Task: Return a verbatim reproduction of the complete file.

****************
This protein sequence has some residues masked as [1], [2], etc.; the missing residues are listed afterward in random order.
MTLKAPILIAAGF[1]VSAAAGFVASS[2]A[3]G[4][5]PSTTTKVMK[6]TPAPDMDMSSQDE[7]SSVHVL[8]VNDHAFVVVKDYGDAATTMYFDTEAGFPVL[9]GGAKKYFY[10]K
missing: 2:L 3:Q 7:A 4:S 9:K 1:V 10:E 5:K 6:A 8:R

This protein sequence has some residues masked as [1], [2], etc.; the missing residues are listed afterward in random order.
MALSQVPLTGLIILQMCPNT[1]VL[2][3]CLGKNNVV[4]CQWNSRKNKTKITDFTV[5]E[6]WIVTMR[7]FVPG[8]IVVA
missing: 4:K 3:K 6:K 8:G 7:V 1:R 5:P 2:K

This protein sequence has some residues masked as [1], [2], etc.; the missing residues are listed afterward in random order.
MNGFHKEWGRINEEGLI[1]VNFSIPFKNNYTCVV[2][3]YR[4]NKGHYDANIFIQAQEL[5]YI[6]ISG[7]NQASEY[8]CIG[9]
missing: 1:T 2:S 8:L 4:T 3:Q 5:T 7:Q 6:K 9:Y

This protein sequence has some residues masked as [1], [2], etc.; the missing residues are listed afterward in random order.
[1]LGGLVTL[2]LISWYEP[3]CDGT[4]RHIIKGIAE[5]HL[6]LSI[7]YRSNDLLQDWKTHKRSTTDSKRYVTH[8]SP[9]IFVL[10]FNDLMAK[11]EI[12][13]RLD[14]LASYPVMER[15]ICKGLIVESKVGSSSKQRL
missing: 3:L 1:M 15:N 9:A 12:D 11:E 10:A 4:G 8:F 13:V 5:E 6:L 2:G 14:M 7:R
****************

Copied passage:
This protein sequence has some residues masked as [1], [2], etc.; the missing residues are listed afterward in random order.
MTLKAPILIAAGF[1]VSAAAGFVASS[2]A[3]G[4][5]PSTTTKVMK[6]TPAPDMDMSSQDE[7]SSVHVL[8]VNDHAFVVVKDYGDAATTMYFDTEAGFPVL[9]GGAKKYFY[10]K
missing: 2:L 3:Q 7:A 4:S 9:K 1:V 10:E 5:K 6:A 8:R

This protein sequence has some residues masked as [1], [2], etc.; the missing residues are listed afterward in random order.
MALSQVPLTGLIILQMCPNT[1]VL[2][3]CLGKNNVV[4]CQWNSRKNKTKITDFTV[5]E[6]WIVTMR[7]FVPG[8]IVVA
missing: 4:K 3:K 6:K 8:G 7:V 1:R 5:P 2:K

This protein sequence has some residues masked as [1], [2], etc.; the missing residues are listed afterward in random order.
MNGFHKEWGRINEEGLI[1]VNFSIPFKNNYTCVV[2][3]YR[4]NKGHYDANIFIQAQEL[5]YI[6]ISG[7]NQASEY[8]CIG[9]
missing: 1:T 2:S 8:L 4:T 3:Q 5:T 7:Q 6:K 9:Y

This protein sequence has some residues masked as [1], [2], etc.; the missing residues are listed afterward in random order.
[1]LGGLVTL[2]LISWYEP[3]CDGT[4]RHIIKGIAE[5]HL[6]LSI[7]YRSNDLLQDWKTHKRSTTDSKRYVTH[8]SP[9]IFVL[10]FNDLMAK[11]EI[12][13]RLD[14]LASYPVMER[15]ICKGLIVESKVGSSSKQRL
missing: 3:L 1:M 15:N 9:A 12:D 11:E 10:A 4:G 8:F 13:V 5:E 6:L 2:G 14:M 7:R